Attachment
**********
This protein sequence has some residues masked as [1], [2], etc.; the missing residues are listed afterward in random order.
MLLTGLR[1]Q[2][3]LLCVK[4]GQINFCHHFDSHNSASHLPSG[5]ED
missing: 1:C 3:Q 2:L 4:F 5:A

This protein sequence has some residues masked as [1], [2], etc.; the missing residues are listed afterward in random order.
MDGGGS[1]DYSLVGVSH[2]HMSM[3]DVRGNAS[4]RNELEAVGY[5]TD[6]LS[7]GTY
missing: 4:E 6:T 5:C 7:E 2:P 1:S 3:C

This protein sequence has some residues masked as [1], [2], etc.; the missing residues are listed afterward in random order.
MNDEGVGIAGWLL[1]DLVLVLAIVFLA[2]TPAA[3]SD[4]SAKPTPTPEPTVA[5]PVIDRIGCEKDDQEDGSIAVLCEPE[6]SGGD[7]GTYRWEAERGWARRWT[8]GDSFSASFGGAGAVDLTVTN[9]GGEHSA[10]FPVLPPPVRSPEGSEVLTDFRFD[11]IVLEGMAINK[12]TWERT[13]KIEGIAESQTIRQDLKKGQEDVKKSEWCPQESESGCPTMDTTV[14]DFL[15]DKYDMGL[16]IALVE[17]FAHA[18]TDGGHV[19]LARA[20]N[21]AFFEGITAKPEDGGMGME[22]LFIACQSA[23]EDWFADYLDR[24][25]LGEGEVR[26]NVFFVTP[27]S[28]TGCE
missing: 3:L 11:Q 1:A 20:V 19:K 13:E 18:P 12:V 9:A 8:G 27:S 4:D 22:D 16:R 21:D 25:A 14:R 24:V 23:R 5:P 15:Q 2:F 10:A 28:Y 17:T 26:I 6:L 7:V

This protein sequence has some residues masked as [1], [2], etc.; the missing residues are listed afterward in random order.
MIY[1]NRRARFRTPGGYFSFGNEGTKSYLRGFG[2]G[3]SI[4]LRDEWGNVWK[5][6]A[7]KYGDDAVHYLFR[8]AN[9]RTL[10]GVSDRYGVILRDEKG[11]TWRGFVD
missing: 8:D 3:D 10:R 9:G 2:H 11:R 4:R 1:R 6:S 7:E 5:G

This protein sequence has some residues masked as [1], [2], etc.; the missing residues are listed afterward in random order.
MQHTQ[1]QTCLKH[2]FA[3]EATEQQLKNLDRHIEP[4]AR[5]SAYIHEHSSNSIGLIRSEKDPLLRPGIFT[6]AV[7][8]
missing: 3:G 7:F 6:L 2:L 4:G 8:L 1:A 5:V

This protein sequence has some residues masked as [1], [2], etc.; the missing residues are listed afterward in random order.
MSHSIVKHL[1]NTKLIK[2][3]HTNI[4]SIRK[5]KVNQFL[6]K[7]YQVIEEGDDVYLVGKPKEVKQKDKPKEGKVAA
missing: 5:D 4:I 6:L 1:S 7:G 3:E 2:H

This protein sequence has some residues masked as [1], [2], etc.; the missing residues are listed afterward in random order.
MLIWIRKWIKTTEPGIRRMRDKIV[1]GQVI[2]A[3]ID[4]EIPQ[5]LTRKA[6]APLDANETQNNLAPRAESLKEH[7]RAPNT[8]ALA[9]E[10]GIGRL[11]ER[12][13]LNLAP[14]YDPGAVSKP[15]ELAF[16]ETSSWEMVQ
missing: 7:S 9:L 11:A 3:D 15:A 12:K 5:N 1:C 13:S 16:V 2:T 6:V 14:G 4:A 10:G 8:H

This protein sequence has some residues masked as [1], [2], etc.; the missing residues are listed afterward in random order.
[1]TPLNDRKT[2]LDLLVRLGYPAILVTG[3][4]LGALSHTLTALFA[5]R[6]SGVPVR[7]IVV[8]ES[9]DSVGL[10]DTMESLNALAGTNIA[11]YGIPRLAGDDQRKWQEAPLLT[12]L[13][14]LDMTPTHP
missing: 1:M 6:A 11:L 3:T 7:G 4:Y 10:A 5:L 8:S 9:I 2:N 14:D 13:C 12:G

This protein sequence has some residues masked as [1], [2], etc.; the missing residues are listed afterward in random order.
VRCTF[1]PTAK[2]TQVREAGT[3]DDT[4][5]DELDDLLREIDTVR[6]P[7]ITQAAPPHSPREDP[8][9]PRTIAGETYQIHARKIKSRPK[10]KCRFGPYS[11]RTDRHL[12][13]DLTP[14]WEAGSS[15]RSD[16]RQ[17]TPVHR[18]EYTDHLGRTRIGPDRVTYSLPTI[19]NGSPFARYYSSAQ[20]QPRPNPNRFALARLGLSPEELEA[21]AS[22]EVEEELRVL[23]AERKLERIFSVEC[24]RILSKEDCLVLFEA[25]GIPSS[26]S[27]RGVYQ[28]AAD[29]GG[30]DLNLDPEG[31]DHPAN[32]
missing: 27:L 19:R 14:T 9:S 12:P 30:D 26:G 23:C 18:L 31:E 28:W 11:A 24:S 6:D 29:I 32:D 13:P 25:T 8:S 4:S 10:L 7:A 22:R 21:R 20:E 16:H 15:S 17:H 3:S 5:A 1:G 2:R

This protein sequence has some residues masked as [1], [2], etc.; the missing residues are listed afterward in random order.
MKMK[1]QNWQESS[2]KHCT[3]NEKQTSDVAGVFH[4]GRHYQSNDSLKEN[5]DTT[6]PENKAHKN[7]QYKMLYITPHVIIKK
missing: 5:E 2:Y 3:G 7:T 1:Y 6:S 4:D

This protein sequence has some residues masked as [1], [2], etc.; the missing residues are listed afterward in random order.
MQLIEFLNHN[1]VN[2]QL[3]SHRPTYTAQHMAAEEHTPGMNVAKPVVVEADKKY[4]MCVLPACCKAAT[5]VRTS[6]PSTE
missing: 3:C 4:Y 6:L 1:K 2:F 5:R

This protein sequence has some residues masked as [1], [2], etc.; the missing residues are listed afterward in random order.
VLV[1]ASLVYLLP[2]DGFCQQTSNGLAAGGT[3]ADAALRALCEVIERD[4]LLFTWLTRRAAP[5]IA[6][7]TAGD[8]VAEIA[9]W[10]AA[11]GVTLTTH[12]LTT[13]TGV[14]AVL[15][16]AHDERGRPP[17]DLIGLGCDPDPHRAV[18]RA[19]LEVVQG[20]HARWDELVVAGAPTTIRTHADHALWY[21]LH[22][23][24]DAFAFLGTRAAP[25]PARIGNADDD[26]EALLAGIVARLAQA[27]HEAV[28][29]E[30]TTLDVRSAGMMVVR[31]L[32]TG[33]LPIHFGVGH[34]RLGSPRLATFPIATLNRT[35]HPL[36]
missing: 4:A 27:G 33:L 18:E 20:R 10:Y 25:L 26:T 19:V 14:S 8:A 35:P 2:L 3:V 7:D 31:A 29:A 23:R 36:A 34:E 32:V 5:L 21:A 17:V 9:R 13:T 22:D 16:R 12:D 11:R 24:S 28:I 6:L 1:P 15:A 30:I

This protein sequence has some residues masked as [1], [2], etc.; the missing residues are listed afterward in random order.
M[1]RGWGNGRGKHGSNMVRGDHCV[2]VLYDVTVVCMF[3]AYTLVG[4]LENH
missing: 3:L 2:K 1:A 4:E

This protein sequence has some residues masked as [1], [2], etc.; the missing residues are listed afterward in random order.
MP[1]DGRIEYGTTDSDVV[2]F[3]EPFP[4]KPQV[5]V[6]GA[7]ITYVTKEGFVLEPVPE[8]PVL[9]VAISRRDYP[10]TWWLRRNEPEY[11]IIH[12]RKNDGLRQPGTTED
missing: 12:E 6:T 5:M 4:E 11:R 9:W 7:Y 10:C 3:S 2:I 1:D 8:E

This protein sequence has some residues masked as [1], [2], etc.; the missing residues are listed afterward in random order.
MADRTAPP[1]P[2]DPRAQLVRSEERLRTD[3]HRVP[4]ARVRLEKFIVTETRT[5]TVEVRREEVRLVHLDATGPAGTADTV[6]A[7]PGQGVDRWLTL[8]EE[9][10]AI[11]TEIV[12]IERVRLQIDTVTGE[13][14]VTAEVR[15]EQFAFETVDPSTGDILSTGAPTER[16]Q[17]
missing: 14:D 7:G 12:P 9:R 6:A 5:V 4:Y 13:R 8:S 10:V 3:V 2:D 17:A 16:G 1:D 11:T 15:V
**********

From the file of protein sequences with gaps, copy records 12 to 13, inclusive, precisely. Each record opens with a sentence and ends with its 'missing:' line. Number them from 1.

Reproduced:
This protein sequence has some residues masked as [1], [2], etc.; the missing residues are listed afterward in random order.
VLV[1]ASLVYLLP[2]DGFCQQTSNGLAAGGT[3]ADAALRALCEVIERD[4]LLFTWLTRRAAP[5]IA[6][7]TAGD[8]VAEIA[9]W[10]AA[11]GVTLTTH[12]LTT[13]TGV[14]AVL[15][16]AHDERGRPP[17]DLIGLGCDPDPHRAV[18]RA[19]LEVVQG[20]HARWDELVVAGAPTTIRTHADHALWY[21]LH[22][23][24]DAFAFLGTRAAP[25]PARIGNADDD[26]EALLAGIVARLAQA[27]HEAV[28][29]E[30]TTLDVRSAGMMVVR[31]L[32]TG[33]LPIHFGVGH[34]RLGSPRLATFPIATLNRT[35]HPL[36]
missing: 4:A 27:G 33:L 18:E 20:R 10:Y 25:L 26:T 19:V 14:S 8:A 35:P 2:L 3:V 7:D 31:A 29:A 23:R 36:A 34:E 32:V 5:L 21:A 17:V 9:R 13:T 22:D 16:R 12:D 11:R 24:S 28:I 6:L 1:P 15:A 30:I

This protein sequence has some residues masked as [1], [2], etc.; the missing residues are listed afterward in random order.
M[1]RGWGNGRGKHGSNMVRGDHCV[2]VLYDVTVVCMF[3]AYTLVG[4]LENH
missing: 3:L 2:K 1:A 4:E